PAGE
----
Here we see that the staff and the students had their own responsibilities and those responsibilities are quite different from the traditional ones we find in traditional schools. Horton thought that a significant aspect of the teacher's role was to empower students to "think and act for themselves" (Thayer-Bacon). We can see that Horton placed responsibility on both the students and the staff. They were to learn from one another but the staff was to be aware of the student's plight as well as help them be the best that they could be.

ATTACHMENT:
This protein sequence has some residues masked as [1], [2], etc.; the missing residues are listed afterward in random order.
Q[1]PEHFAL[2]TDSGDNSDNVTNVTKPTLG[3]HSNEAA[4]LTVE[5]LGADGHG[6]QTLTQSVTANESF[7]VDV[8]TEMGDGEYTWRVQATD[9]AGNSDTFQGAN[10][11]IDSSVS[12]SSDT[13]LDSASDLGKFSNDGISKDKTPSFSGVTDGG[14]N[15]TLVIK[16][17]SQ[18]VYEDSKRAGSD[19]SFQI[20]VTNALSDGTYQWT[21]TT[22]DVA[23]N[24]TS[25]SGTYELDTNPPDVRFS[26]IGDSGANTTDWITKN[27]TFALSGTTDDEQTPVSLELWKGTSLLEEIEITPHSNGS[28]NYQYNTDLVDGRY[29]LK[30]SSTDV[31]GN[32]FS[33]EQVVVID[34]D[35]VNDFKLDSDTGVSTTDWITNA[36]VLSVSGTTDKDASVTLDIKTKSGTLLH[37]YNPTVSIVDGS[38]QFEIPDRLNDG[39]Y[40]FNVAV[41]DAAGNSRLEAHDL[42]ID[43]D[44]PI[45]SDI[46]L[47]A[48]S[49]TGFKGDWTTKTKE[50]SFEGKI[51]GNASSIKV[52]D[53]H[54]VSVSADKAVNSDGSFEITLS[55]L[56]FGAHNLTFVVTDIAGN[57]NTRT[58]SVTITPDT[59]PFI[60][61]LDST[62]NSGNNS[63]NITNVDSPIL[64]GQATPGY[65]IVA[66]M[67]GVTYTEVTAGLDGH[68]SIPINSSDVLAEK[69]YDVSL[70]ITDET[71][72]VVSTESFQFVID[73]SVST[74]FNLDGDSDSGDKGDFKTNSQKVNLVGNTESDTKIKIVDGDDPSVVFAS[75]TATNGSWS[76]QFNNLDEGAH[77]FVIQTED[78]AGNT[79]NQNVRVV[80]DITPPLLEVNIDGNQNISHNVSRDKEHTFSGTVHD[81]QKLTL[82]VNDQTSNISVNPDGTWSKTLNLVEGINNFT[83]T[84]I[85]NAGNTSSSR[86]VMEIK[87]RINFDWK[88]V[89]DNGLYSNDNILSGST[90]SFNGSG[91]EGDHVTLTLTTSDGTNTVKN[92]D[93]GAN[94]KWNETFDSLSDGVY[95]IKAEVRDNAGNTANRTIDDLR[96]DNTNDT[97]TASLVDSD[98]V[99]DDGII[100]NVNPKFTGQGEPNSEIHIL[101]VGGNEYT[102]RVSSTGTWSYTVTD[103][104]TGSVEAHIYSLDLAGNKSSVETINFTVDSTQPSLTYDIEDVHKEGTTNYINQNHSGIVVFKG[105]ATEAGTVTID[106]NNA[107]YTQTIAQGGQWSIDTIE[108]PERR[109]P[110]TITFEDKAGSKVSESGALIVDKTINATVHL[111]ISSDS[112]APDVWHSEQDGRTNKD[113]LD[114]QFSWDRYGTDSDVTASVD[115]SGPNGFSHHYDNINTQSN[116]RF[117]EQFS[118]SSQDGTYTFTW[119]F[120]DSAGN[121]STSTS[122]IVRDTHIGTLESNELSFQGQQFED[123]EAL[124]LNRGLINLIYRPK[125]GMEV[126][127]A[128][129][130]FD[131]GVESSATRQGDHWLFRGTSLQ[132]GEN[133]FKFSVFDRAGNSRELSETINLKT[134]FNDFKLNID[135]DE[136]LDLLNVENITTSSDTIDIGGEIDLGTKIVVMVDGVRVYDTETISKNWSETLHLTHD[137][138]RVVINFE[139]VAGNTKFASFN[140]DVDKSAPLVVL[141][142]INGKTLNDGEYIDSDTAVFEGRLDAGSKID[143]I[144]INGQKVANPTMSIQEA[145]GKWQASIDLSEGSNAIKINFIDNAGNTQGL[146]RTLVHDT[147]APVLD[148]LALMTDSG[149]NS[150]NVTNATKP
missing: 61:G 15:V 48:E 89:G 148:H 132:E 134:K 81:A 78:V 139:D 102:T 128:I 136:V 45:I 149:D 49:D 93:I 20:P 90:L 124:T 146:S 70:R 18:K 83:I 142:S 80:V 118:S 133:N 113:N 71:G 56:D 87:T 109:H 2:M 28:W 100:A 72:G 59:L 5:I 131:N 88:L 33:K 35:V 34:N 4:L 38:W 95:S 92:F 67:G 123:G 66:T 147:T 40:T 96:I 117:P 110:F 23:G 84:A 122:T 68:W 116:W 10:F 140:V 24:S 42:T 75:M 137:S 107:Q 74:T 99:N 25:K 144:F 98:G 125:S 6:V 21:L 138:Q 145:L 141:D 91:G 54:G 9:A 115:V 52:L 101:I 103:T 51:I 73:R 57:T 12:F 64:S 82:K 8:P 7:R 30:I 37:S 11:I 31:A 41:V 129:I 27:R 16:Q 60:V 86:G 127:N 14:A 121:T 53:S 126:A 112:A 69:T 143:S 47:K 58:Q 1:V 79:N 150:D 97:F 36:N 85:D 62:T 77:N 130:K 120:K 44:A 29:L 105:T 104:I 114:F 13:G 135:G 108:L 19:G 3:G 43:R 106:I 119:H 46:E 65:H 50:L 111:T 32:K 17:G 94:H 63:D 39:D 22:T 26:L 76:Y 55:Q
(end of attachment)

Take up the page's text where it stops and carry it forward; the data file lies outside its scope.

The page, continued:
Is what Highlander does "really" adult education? Why or why not?
Highlander does educate but it is not typical in comparison to traditional learning. When we think of adult education, we think of textbooks, professors giving lectures, students taking notes, and a most definite dividing line between the two. Students and professors do not generally have to...
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